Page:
Reader Response Journals with Printable Questions!

Posted by on October 5, 2015
Reader Response Journals with Printable Questions!

Last year, I was introduced to interactive notebooks and I absolutely fell in love with them. They are a fantastic way to engage with students and have them actively participating in their education.  I decided to try something a little different this year with our reading curriculum and in addition to our standards based interactive notebooks, we are also building notebooks to go with our reading centers. Every week each of my classes run through four different reading centers over two days. Even though the centers vary each week, there are a few constants.

reading workshop in upper elementary and middle school

R– Reader Response Journals. Theses are the focus of my post today. I used 40 different reader response questions based loosely around the following topics: plot, inferring, setting, making connections, asking questions, determining importance, visualizing, synthesizing, summarizing, making connections, theme, and character. I popped them into two pages of 4″ x 1″ labels. I then copied each page 50 times (one set for each student) and cut those pages into fourths. Download the question printablesreader response label questions for reading workshop centers

I had the students glue in a criteria for writing responses and a rubric for grading on the first two pages of their notebook. On the back of the first page, I had them glue an envelope into their book.  They slipped their reader response labels into that envelope to keep them safe. Each week, they get to choose any question they like and write a response using their silent reading book. They appreciate the flexibility in choosing a question that fits what they’ve read and I love that they have all the criteria for a successful response right there with them! I also love that because they are labels they don’t waste their time with writing the question down in their book, and I know exactly which question they are responding to when I go in to read them.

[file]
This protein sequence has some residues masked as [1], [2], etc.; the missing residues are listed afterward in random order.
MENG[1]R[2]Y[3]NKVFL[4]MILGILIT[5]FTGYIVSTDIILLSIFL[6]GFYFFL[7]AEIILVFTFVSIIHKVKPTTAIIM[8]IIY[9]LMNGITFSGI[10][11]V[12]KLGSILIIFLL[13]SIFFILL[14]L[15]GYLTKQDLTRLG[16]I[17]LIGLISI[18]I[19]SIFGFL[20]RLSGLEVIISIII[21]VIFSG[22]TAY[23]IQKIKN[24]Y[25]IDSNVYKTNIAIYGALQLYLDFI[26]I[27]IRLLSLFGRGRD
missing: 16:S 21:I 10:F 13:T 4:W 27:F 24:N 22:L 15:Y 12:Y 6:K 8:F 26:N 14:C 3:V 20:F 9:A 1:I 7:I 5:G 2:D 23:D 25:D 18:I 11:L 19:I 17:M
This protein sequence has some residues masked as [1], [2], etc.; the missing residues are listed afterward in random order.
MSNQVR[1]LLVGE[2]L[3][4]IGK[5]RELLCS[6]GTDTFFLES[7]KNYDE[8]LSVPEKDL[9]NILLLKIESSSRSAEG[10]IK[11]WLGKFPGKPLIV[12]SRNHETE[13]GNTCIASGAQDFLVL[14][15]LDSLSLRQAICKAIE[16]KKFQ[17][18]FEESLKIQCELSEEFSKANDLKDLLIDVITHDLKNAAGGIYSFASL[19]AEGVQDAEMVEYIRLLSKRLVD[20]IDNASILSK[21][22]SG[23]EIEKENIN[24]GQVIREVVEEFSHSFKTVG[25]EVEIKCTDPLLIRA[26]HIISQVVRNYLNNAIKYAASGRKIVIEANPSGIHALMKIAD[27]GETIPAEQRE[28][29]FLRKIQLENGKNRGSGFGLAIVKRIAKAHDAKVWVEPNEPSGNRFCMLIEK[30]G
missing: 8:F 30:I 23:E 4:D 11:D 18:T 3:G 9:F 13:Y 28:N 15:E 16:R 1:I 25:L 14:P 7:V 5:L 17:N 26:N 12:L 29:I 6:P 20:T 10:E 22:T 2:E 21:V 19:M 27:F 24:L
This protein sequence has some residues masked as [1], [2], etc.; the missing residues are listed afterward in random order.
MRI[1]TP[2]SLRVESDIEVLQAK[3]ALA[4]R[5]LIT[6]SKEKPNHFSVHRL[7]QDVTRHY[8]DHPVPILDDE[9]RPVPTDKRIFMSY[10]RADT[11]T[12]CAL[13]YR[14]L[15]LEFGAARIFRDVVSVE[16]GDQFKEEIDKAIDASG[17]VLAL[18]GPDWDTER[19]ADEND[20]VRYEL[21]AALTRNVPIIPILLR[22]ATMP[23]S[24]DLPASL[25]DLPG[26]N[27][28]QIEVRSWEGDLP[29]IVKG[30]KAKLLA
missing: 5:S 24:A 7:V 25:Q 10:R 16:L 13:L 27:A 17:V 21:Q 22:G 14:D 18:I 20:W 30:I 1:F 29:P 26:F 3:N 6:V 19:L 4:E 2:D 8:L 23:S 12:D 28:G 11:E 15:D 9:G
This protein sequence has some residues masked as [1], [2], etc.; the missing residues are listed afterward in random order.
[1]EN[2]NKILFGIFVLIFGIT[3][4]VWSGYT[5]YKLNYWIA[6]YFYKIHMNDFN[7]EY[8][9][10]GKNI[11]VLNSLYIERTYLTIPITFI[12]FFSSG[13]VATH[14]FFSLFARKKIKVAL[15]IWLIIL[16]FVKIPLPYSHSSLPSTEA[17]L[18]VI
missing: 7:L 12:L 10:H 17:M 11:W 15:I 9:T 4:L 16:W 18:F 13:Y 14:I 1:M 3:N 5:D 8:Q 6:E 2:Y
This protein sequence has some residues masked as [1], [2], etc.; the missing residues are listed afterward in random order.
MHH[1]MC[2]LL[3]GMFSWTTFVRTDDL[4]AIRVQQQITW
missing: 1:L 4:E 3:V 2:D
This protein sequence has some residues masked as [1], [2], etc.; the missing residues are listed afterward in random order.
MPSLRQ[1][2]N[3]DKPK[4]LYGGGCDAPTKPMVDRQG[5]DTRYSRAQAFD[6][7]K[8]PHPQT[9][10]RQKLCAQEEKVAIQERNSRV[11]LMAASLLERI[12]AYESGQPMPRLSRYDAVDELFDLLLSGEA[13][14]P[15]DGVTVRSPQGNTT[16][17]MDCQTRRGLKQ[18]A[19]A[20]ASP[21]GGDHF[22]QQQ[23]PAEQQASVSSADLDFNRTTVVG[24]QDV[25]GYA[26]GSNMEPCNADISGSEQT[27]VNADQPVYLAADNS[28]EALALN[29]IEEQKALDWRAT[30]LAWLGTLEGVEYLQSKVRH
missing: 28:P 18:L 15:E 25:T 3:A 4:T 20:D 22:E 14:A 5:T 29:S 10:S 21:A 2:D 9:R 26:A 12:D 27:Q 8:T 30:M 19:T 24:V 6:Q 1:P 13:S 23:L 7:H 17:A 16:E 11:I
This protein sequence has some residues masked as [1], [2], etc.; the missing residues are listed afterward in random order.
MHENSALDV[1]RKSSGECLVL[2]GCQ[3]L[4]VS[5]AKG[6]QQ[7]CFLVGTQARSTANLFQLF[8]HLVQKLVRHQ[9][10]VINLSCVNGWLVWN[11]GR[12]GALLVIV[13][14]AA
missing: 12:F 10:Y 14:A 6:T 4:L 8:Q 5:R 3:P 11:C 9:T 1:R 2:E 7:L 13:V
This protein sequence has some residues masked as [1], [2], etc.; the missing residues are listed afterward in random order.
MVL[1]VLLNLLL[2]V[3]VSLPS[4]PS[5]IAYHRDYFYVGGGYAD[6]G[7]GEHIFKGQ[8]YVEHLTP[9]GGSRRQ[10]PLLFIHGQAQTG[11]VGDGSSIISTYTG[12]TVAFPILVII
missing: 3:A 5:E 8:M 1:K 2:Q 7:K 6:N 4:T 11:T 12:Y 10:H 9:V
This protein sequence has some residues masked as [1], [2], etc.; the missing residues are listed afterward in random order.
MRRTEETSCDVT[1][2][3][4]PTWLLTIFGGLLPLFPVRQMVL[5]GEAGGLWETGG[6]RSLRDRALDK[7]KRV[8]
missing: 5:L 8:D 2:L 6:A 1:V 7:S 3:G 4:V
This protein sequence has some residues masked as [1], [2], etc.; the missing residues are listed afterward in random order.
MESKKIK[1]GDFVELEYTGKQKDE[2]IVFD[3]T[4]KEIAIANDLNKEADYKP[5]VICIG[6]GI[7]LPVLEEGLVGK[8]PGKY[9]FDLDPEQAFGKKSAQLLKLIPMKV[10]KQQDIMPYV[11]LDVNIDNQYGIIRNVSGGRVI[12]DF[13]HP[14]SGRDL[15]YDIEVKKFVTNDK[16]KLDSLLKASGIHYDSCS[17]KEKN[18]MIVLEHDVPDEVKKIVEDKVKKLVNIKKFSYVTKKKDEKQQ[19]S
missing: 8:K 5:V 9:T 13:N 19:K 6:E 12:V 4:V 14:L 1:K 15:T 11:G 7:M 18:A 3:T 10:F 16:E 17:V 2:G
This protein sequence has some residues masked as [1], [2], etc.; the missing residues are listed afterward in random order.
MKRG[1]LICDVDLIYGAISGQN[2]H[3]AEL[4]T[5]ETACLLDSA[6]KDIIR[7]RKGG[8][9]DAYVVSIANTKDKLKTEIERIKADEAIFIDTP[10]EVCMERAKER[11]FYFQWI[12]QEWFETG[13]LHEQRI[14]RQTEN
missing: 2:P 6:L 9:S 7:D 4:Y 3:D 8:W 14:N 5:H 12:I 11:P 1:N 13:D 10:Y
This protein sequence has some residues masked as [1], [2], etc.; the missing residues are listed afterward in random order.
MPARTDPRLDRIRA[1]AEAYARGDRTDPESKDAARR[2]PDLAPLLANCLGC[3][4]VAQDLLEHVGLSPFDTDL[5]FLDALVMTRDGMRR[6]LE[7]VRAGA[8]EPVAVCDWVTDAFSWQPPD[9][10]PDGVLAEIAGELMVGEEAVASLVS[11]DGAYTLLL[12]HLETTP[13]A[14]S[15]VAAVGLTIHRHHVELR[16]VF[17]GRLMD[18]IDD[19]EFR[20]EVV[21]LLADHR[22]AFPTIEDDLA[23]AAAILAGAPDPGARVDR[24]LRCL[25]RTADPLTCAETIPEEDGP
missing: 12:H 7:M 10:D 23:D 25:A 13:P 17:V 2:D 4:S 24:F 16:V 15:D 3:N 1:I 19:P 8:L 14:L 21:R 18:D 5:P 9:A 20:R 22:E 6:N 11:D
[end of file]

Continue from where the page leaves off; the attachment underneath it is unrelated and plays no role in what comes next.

reader response notebook rubric and criteria

E Everyone Together. This is a game center. I’ve taught my students to play Boggle and it is probably the most popular of all the centers. We also have Scrabble Slam, Scattergories and Apples to Apples Junior. This center is all about getting kids excited about reading, spelling and words in general.

A – This station doesn’t have cutesy name yet, but I’m open to suggestions! It rotates between skill building worksheets, nonfiction news articles, mini quizzes and conferences with me. Depending on what we’re working on and where we are in our units, I choose an appropriate activity for them to work on.

DDictionary Work.  Each week, we have 12 spelling/vocabulary words. The students need to write them in their notebook and then look them up in the dictionary. They then write the definition for each word in their notebook. I choose the words based on our read aloud book. This trimester, we are reading Gathering Blue, by Lois Lowry.

I am loving how our centers are working so far and I am excited to see how my students grow and develop their critical thinking skills in reading as we move forward in the year.


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  1. Ashley Starkey

    I would love to use this idea in my ED classroom. Is there a way that I can see your rubric and or successful reading criteria?

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